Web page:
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Co-founder of LPGA Alice Bauer spoke mind

Citizen Staff

Editor’s note: Alice Bauer, one of the 13 founding members of the LPGA Tour and a longtime resident of Benson, died last week of complications from colon cancer. She was 74.

Bauer died at the home of her sister, Marlene Bauer Hagge, another LPGA founder who recently was elected to the LPGA Hall of Fame in Palm Desert, Calif.

Although Bauer never won an LPGA Tour event, she was one of the women who founded the association in 1950. Her best season was in 1956, when she was 14th on the money list.

Tucson Citizen golf editor Jack Rickard visited with Bauer in Benson in 1990. Here are excerpts from his story:

“When Marlene and I joined it (the LPGA Tour), we looked more like girls,” Bauer said candidly.

That’s Alice Bauer. She speaks her mind. She’s part philosopher, part poet, a frustrated writer, a mother, a grandmother. She quickly admits to her age (62 then), but she’s full of energy. And she also says she still doesn’t quite know what her place in the world should be. But she’s not worried about it.

Forty years ago, she often would be paired with the legendary Babe Didriksen Zaharias, one of the greatest female athletes of all time.

“She was a real showman. She was wild as a March hare, but she could come out of it because she was so strong,” Bauer remembered.

The Bauer sisters gave the early Tour some sex appeal. They were featured in national magazines. They wore shorts, especially for exhibition matches. But they weren’t out there for window dressing. Both could play. Marlene turned professional at 16, and two years later she won her first of 25 LPGA tournaments.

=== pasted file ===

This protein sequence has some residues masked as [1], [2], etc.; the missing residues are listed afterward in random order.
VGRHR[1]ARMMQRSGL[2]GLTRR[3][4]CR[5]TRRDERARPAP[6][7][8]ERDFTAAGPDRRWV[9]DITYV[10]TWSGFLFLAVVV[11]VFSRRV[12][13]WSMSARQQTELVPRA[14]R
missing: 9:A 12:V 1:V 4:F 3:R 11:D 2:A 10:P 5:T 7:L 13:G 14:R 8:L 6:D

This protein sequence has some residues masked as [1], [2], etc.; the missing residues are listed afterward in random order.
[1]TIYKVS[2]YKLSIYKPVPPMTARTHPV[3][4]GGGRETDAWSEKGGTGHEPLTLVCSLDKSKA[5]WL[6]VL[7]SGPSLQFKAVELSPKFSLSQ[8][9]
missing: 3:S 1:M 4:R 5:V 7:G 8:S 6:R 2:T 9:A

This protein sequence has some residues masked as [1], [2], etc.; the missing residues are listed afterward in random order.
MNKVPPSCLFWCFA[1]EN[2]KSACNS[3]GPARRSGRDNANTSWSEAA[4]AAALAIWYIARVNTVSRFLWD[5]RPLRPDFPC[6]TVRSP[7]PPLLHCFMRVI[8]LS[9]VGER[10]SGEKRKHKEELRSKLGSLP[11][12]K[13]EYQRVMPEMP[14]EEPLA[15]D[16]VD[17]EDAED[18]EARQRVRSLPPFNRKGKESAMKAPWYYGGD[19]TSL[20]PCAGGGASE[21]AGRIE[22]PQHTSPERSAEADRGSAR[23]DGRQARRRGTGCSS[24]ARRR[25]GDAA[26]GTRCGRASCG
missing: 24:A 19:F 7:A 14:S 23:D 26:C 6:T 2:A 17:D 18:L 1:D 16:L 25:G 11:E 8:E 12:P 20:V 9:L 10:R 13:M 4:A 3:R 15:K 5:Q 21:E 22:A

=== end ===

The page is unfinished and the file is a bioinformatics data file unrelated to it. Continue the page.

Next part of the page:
Alice came close but never won. After she gave birth to daughter Heidi in 1955, her tournament appearances became limited.

“In 1955 I tied for first in the Heart of America in Wichita,” Bauer said. “Marilyn Smith shanked it on the first playoff hole. It hit a tree and bounced on the green. I lost on the fourth playoff hole. Marlene always said I was the better shotmaker, but I got goosie out there.”

In 1958 her father died. From then on Alice Bauer’s pro golf career was quite limited.

“I had to take care of my mother,” Alice said. “Marlene was better. And I’m not sorry.

“I know a few people who all they have left are the trophies they’ve won. I can look at all the people I have to love. One of my philosophies is that cows give birth, mothers give love.”

It was her daughter Heidi who encouraged her to move to Benson.

“I love Benson. I don’t like small-town attitudes, though,” Bauer said. “But I can’t stand concrete. I used to go 200 miles out of my way just to get around New York City. I love the outdoors. I love what God created.

“Anyone who is bored is bored with themselves. God gave us so much to work with.”

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